Further Reading

(Nineteenth-Century Literary Criticism)

CRITICISM

Croxall, T. H. “Choice.” In Kierkegaard Studies, pp. 23-40. London: Lutterworth Press, 1948.

Provides an explanation of Kierkegaard's concept of choice involving the three stages of life: the aesthetic, the ethical, and the religious.

Hall, Ronald L. “Don Giovanni, Music, and the Demonic Immediacy of Sensuality.” Word and Spirit: A Kierkegaardian Critique of the Modern Age, pp. 90-117. Bloomington: Indiana University Press, 1993.

Discusses Kierkegaard's treatment of Mozart's Don Giovanni in Either/Or.

Mackey, Louis. “Some Versions of the Aesthete: Either/Or and Others.” In Kierkegaard: A Kind of Poet, pp. 1-38. Philadelphia: University of Pennsylvania Press, 1971.

Examines Either/Or's “A” as a representative of an aesthete whose life appears to be centered around desire and gratification.

Makarushka, Irena. “Reflections on the ‘Other’ in Dinesen, Kierkegaard and Nietzsche.” In Kierkegaard on Art and Communication, edited by George Pattison, pp. 150-59. New York: St. Martin's Press, 1992.

Discusses Dinesen's treatment of the ‘other’ as a representation of the difference between competing theories of Kierkegaard and Nietzsche.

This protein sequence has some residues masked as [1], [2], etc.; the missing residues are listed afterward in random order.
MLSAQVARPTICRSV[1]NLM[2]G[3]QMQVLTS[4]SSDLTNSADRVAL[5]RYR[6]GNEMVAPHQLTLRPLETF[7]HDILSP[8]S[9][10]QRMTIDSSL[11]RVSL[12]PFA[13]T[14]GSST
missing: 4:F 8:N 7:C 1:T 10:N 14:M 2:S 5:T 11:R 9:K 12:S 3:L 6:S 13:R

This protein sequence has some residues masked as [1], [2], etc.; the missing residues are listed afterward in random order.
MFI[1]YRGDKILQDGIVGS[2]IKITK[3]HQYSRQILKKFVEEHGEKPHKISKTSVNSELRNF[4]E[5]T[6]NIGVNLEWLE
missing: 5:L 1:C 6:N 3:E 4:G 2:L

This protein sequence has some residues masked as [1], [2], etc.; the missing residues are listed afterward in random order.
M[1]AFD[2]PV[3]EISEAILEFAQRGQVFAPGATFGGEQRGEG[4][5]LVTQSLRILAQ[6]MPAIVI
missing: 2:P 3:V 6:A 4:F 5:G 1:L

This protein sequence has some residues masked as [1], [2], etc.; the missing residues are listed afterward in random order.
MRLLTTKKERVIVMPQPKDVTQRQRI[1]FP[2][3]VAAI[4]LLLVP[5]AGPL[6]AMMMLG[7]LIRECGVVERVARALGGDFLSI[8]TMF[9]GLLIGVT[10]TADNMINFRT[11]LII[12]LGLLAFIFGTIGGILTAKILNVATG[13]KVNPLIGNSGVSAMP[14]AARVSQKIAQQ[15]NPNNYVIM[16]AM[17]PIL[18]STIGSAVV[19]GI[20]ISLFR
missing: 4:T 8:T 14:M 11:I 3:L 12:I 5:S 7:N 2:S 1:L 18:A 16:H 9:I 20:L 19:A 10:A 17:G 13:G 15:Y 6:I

Salvatore, Anne. “Socratic Midwifery: Green and Kierkegaard.” College Literature 12, no. 1 (winter 1985): 26-32.

Compares the narrative strategies of Kierkegaard in Either/Or with those of Graham Greene in The End of the Affair.

Shilstone, Frederick. “Byron, Kierkegaard, and the Irony of ‘Rotation.’” Colby Library Quarterly 25, no. 4 (December 1989): 237-44.

Juxtaposes Byron's definition of romantic irony in Don Juan with Kierkegaard's in Either/Or.

Tajafuerce, Begonya Saez. “Kierkegaardian Seduction, or the Aesthetic Actio(nes) in Distans.Diacritics 30, no. 1 (spring 2000): 78-88.

Characterizes Kierkegaard's use of the figure of seduction as occupying the space between the aesthetic realm and the ethical realm.

Thomte, Reidar. “The Ethical Stage.” In Kierkegaard's Philosophy of Religion, pp. 38-54. Princeton: Princeton University Press, 1948.

Explores the ethical stance of Judge William in Either/Or and Stages on Life's Way, as well as Kierkegaard's own ethical position in Concluding Unscientific Postscript.

Zelechow, Bernard. “Kierkegaard, the Aesthetic, and Mozart's Don Giovanni.” In Kierkegaard on Art and Communication, edited by George Pattison, pp. 64-77. New York: St. Martin's Press, 1992.

Explains Kierkegaard's method of interpreting works of art, as demonstrated by the treatment of Don Giovanni in Either/Or, and the limitations of that method.

Additional coverage of Kierkegaard's life and career is contained in the following sources published by the Gale Group: European Writers, Vol. 6; Reference Guide to World Literature, Ed. 3; Twayne's World Authors.